PARIS (Reuters) – France and Germany have agreed that people crossing the border between the French region of Moselle and Germany will have to have proof of a negative COVID-19 antigen test in the previous 48 hours, French Europe Minister Clement Beaune said on Sunday.
The French government was eager to keep travel restrictions limited at the border, which 16,000 French workers from Moselle cross each day.
“We have negotiated with the Germans so that crossing the border remains allowed, so that these tests are faster and easier antigenic tests,” Beaune said on BFM TV.
Germany’s Robert Koch Institute for infectious diseases on Sunday classified the Moselle district as an area of concern due to the spread of a coronavirus variant first detected in South Africa. The decision prompted Berlin to announce that Germany would impose restrictions on travel from the Moselle region from Tuesday.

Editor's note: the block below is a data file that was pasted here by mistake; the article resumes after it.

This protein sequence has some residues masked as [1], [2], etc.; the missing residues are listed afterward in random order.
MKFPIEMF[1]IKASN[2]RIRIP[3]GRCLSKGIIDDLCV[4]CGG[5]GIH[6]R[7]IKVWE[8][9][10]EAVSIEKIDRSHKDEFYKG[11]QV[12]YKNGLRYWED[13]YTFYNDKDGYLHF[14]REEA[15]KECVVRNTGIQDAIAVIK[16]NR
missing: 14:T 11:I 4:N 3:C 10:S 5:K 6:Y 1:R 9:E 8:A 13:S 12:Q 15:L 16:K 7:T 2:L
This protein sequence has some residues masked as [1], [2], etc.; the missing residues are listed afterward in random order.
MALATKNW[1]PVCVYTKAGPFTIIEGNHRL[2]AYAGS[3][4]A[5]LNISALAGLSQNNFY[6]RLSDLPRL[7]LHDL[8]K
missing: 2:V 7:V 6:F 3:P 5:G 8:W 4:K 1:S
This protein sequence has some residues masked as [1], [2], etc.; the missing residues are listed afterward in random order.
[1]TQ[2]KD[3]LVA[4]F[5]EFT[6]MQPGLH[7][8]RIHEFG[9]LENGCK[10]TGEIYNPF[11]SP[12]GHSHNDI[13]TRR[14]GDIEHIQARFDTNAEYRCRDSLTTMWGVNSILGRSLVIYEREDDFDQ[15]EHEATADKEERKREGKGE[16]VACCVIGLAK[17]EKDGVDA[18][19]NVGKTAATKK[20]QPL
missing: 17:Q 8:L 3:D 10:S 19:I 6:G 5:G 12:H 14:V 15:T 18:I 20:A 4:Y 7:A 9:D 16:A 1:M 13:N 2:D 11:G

Public transport between Moselle and the German states of Rhineland-Palatinate and Saarland will be suspended, and commuters arriving from Moselle by car will need to produce a negative COVID-19 test. Police will not set up stationary border controls, but will make random checks, German authorities said.
Germany already has border controls in place with the Czech Republic and Austria and had been trying to avoid restrictions on its border with France.
France has resisted imposing a new national lockdown to control more contagious variants, but has begun to toughen restrictions locally in places such as Dunkirk in the north and Nice in the south.
French President Emmanuel Macron has consistently advocated keeping borders open between EU countries during the pandemic, and clashed with Germany last year after Berlin precipitously closed the border during the first wave.
(Reporting by Tangi Salaun, Leigh Thomas and Elizabeth Pineau in Paris and Arno Schuetze in Frankfurt; Editing by Susan Fenton and Jane Merriman)